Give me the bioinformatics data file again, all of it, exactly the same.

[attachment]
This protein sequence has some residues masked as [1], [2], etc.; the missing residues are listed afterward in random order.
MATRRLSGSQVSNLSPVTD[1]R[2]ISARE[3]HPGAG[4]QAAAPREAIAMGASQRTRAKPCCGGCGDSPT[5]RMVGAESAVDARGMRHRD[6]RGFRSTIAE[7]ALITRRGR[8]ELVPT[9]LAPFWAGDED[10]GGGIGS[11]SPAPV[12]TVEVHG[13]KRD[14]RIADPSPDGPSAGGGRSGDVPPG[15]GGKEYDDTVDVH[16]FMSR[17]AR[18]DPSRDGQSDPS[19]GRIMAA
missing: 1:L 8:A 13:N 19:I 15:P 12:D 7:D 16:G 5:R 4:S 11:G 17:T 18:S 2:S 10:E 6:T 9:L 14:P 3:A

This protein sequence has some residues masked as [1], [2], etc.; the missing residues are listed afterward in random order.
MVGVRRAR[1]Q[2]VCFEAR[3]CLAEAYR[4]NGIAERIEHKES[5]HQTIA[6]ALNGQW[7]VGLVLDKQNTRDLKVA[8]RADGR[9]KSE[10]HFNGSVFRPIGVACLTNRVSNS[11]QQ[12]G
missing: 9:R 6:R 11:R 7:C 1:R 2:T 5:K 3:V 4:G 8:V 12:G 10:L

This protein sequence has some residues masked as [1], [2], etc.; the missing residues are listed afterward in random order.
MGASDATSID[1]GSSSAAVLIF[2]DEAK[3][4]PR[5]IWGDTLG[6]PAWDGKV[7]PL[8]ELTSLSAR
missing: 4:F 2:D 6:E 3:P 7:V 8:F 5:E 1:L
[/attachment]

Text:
This protein sequence has some residues masked as [1], [2], etc.; the missing residues are listed afterward in random order.
MATRRLSGSQVSNLSPVTD[1]R[2]ISARE[3]HPGAG[4]QAAAPREAIAMGASQRTRAKPCCGGCGDSPT[5]RMVGAESAVDARGMRHRD[6]RGFRSTIAE[7]ALITRRGR[8]ELVPT[9]LAPFWAGDED[10]GGGIGS[11]SPAPV[12]TVEVHG[13]KRD[14]RIADPSPDGPSAGGGRSGDVPPG[15]GGKEYDDTVDVH[16]FMSR[17]AR[18]DPSRDGQSDPS[19]GRIMAA
missing: 1:L 8:A 13:N 19:I 15:P 12:D 7:D 16:G 5:R 4:S 11:G 17:T 18:S 2:S 10:E 6:T 9:L 14:P 3:A

This protein sequence has some residues masked as [1], [2], etc.; the missing residues are listed afterward in random order.
MVGVRRAR[1]Q[2]VCFEAR[3]CLAEAYR[4]NGIAERIEHKES[5]HQTIA[6]ALNGQW[7]VGLVLDKQNTRDLKVA[8]RADGR[9]KSE[10]HFNGSVFRPIGVACLTNRVSNS[11]QQ[12]G
missing: 9:R 6:R 11:R 7:C 1:R 2:T 5:K 3:V 4:G 8:V 12:G 10:L

This protein sequence has some residues masked as [1], [2], etc.; the missing residues are listed afterward in random order.
MGASDATSID[1]GSSSAAVLIF[2]DEAK[3][4]PR[5]IWGDTLG[6]PAWDGKV[7]PL[8]ELTSLSAR
missing: 4:F 2:D 6:E 3:P 7:V 8:F 5:E 1:L